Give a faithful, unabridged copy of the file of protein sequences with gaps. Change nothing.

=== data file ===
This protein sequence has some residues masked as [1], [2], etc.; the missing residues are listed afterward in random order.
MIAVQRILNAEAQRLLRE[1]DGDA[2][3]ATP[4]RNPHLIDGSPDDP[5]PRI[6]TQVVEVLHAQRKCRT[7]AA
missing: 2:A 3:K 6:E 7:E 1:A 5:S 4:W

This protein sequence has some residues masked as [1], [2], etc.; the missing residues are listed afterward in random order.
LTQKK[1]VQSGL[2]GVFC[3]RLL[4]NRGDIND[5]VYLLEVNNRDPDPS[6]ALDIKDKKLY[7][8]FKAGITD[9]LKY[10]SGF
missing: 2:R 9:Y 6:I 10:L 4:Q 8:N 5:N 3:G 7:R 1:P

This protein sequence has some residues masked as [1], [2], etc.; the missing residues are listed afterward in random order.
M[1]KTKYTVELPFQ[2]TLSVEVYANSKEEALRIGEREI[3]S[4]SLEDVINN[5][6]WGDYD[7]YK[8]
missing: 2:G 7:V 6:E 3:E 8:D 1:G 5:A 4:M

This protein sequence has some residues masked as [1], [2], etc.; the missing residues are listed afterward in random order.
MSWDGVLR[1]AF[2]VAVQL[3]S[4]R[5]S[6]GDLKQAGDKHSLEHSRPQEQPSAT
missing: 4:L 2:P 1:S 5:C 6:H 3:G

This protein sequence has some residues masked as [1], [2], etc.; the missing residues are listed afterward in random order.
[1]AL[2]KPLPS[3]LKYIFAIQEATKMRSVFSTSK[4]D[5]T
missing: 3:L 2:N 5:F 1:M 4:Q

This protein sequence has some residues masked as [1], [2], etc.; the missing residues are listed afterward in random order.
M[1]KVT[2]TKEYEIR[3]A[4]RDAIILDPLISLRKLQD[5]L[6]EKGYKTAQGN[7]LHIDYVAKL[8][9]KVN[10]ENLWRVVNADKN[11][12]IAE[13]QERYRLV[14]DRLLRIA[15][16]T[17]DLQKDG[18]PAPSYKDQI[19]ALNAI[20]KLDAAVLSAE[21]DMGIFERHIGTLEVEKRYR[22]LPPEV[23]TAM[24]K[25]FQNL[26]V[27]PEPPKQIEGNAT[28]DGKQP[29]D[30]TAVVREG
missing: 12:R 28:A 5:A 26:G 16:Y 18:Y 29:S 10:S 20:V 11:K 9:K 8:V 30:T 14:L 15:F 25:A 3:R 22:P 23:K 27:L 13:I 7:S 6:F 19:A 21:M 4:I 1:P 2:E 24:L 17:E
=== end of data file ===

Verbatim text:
This protein sequence has some residues masked as [1], [2], etc.; the missing residues are listed afterward in random order.
MIAVQRILNAEAQRLLRE[1]DGDA[2][3]ATP[4]RNPHLIDGSPDDP[5]PRI[6]TQVVEVLHAQRKCRT[7]AA
missing: 2:A 3:K 6:E 7:E 1:A 5:S 4:W

This protein sequence has some residues masked as [1], [2], etc.; the missing residues are listed afterward in random order.
LTQKK[1]VQSGL[2]GVFC[3]RLL[4]NRGDIND[5]VYLLEVNNRDPDPS[6]ALDIKDKKLY[7][8]FKAGITD[9]LKY[10]SGF
missing: 2:R 9:Y 6:I 10:L 4:Q 8:N 5:N 3:G 7:R 1:P

This protein sequence has some residues masked as [1], [2], etc.; the missing residues are listed afterward in random order.
M[1]KTKYTVELPFQ[2]TLSVEVYANSKEEALRIGEREI[3]S[4]SLEDVINN[5][6]WGDYD[7]YK[8]
missing: 2:G 7:V 6:E 3:E 8:D 1:G 5:A 4:M

This protein sequence has some residues masked as [1], [2], etc.; the missing residues are listed afterward in random order.
MSWDGVLR[1]AF[2]VAVQL[3]S[4]R[5]S[6]GDLKQAGDKHSLEHSRPQEQPSAT
missing: 4:L 2:P 1:S 5:C 6:H 3:G

This protein sequence has some residues masked as [1], [2], etc.; the missing residues are listed afterward in random order.
[1]AL[2]KPLPS[3]LKYIFAIQEATKMRSVFSTSK[4]D[5]T
missing: 3:L 2:N 5:F 1:M 4:Q

This protein sequence has some residues masked as [1], [2], etc.; the missing residues are listed afterward in random order.
M[1]KVT[2]TKEYEIR[3]A[4]RDAIILDPLISLRKLQD[5]L[6]EKGYKTAQGN[7]LHIDYVAKL[8][9]KVN[10]ENLWRVVNADKN[11][12]IAE[13]QERYRLV[14]DRLLRIA[15][16]T[17]DLQKDG[18]PAPSYKDQI[19]ALNAI[20]KLDAAVLSAE[21]DMGIFERHIGTLEVEKRYR[22]LPPEV[23]TAM[24]K[25]FQNL[26]V[27]PEPPKQIEGNAT[28]DGKQP[29]D[30]TAVVREG
missing: 12:R 28:A 5:A 26:G 16:Y 18:Y 29:S 10:S 20:V 11:K 9:K 8:V 30:T 14:L 15:F 25:A 3:R 22:P 23:K 27:L 13:I 7:S 6:F 19:A 21:M 4:I 1:P 2:E 24:L 17:E